Thursday, April 26, 2018

Book Review: Zucchini by Barbara Dana (1982)

Zucchini, a ferret who lives in the rodent house at the Bronx Zoo, is convinced there must be more to the world than what he can see from his cage. When he sees an opportunity to escape, he takes it, hoping to make it to Oklahoma, where creatures like him live together in the wild. When he runs into danger on the streets, however, he is rescued and brought instead to the children's zoo at the local ASPCA. Here he meets Billy, a shy boy who longs for a pet but lives in a pet-free building. Billy comes each day to see Zucchini, and the two form a strong bond which draws Billy out of his shell and gives Zucchini the feeling of belonging he so desires.

I typically don't enjoy animal stories, especially when they are told from the animal's point of view, but I made an exception for this book because one of my reading challenges requires a book for each letter of the alphabet and Z is a tricky letter.  For the most part, though the subject matter was not my favorite, I thought the writing was strong, and in some sections, exceptional. There were a few things that didn't work for me, such as the fact that, despite not knowing his name upon his arrival, the zoo at the ASPCA still comes to call him Zucchini. Overall, though, I did not find the story as much of a chore to read as I expected.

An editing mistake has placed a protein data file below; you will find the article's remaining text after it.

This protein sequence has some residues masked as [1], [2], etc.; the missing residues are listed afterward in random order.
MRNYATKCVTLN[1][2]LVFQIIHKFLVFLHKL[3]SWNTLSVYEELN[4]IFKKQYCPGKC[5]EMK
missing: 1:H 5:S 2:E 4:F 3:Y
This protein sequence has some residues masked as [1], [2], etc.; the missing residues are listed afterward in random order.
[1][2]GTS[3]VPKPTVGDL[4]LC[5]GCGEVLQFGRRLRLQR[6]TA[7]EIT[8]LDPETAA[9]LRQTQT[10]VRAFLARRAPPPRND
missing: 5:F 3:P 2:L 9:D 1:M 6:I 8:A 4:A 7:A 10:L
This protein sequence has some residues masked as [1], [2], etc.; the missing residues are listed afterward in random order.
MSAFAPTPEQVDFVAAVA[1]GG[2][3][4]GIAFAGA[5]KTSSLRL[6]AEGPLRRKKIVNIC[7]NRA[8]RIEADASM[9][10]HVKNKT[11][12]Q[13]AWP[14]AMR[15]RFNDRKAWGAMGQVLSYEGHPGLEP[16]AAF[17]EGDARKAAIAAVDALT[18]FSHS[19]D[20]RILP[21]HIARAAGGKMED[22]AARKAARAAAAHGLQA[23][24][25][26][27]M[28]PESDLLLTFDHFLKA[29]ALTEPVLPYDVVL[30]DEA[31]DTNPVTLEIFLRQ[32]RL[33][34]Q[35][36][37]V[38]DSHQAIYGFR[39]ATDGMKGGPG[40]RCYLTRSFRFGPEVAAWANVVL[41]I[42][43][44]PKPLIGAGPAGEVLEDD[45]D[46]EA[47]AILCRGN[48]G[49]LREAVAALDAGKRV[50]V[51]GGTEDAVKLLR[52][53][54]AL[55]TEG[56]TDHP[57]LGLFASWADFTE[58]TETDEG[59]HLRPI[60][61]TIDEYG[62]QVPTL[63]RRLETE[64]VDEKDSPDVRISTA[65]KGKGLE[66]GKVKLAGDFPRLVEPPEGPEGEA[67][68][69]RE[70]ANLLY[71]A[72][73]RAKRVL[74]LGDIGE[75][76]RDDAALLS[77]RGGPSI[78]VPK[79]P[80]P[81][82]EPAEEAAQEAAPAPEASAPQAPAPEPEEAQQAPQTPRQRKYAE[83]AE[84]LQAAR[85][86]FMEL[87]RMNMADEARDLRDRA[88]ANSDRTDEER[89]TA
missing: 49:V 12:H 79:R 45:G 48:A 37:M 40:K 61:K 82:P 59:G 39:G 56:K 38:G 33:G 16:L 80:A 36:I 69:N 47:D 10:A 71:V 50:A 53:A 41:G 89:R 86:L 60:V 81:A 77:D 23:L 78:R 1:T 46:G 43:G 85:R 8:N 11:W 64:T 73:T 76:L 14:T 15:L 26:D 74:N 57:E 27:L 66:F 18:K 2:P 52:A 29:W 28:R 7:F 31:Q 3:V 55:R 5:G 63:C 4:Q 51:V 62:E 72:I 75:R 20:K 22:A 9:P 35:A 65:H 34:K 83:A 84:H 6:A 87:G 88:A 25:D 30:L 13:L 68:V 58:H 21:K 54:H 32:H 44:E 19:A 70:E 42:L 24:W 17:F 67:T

Though this book is over 30 years old, it didn't really feel dated in any way. Billy is a realistic and believable child protagonist, and though his relationship with Zucchini feels contrived, it is the type of thing that appeals to kids who are ardent animal lovers, regardless of how old the book is. This book is out of print, but it is available on Open Library, and I would consider having my girls read it when they get older, provided they haven't inherited my distaste for animal books. It's not Newbery-quality literature, but it is still a worthwhile book to read for pleasure. (There is also a sequel, Zucchini Out West, which does not seem to be available to read online, but which has a laughably awkward cover.)

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